By Derek Newton
Reposted from Forbes, with permission.
Dozens, maybe even hundreds of writers have pecked and published countless stories about pandemic-related learning gaps – the knowledge and skills that students have simply lost during the hodge-podge shift to remote and hybrid learning.
Unfortunately, fewer have written many words at all about what can be done about it.
But new research about a relatively new learning tool indicates that schools and districts can be remarkably successful in not just addressing the pandemic learning gaps but in vaulting over them. That would be – should be – big news.
The findings are especially relevant because they come from Harlingen Consolidated Independent School District (HCISD) in the Rio Grande Valley of Texas. It’s one of the most severely disadvantaged districts in the state, a place where 80% of students are considered economically depressed and similar amounts were not reaching proficiency in math.
The research tracked a pilot pre-K program using My Math Academy, a relatively new offering from Age of Learning, which developed the highly popular ABCMouse learning program. The company says it has served 50 million children and families to date.
The results of the pilot were, in a word, “phenomenal.”
That’s the word Carmen Alvarez, Director of Primary Literacy at HCISD used. Actually, she said “phenomenal.” But added, “Honestly, I just can’t come up with enough adjectives.”
So, what does phenomenal look like in a district like HCISD on early math proficiency?
It looks like going from 80% of students being behind on proficiency to 98% of students who regularly used My Math Academy being “on track” in math, according to a state assessment. In the study, “regular use” was just 40 minutes per week, combined home and school.
“Our biggest surprise,” Alvarez said, “was that when our students took the national math assessments, 49 percent scored in the 60th percentile or above and 27 percent were in the 80th percentile or above.”
“To show that kind of correlation, where 98% of students who use it achieve efficiency, to have that in a year, we were obviously very happy with the results,” said Sunil Gunderia, Chief Innovation Officer, Head of Mastery and Adaptive Product at Age of Learning. “It reaffirmed what we understood from our 15 years in this space – that My Math Academy could achieve results,” he said.
It wasn’t just the test scores that Alvarez says impressed her. “We used it in pre-K all summer but the math assessments didn’t take place until early fall. And that the kids did so well shows that there was retention, that it was not short term memory,” she said. “It’s not just learning but retaining.”
One of the keys, according to Gunderia, is a “personalized mastery approach that gives agency over learning.” The system is game-based and students progress by gaining and demonstrating knowledge. “Importantly,” Gunderia says, “it does not penalize for getting something wrong because we see feedback as part of the learning process and a big part of growth mindset.”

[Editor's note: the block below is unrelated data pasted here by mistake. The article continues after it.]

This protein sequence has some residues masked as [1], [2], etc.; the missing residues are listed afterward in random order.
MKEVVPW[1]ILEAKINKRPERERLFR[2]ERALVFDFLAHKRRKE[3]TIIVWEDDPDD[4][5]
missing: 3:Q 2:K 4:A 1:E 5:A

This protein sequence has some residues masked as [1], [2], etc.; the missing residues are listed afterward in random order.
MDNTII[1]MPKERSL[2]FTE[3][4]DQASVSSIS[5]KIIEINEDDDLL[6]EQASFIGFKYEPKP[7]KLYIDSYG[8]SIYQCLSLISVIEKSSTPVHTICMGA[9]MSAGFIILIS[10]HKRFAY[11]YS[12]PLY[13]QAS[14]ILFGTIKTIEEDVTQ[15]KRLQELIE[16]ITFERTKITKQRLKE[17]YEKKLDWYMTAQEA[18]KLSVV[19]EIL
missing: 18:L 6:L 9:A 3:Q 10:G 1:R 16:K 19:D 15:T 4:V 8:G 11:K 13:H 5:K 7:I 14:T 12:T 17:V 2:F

The pilot program went so well at HCISD that they’ve expanded the use of My Math Academy and its reach.
“We did really deep thinking on our 3rd graders because the last real, non-disrupted school year they had was Kindergarten,” Alvarez said. “So, we asked if we could use it in third grade and we did. There too we found that kids are accelerating and closing those learning gaps. We’re now using it with Pre-K to grow proficiency and mastery and in 3rd grade, where it’s an intervention,” she said. “All are showing tremendous results.”
The pilot started with 800 students. Next year, HCISD will use My Math Academy with 5,000.
“The proficiency gap in early math is really an abject failure of our education system,” said Gunderia. “And we are thrilled that we may have a learning tool that can help, that shows it can close those gaps.”
For Alvarez, the progress is more real because it’s closer to home. “This area has been oppressed for so long that giving us the opportunity for our kids to be a success in an area where they have been traditionally not strong – that’s big,” she said. “Knowing that they can be successful not just for the time being but beyond, getting over that math hurdle, that changes everything. The children see themselves now as mathematicians,” Alvarez said.
“We have this incredible opportunity now,” Gunderia said, “to take what we’re learning from this pandemic, the availability of technology that works, and the chance to really use education technology to tackle this challenge we’ve had in the U.S. for a long time – and to do it aggressively.”
There’s no argument that the proficiency gaps in math and other foundational skills are a serious and long-term drain on the entire educational system, especially now, as we’re hearing and reading so much about Covid’s legacy of lengthened learning gaps. With that reality, most school districts would kill to replicate the good news coming out of the Rio Grande Valley. The best news may be that they don’t have to, there appears to be a much easier way.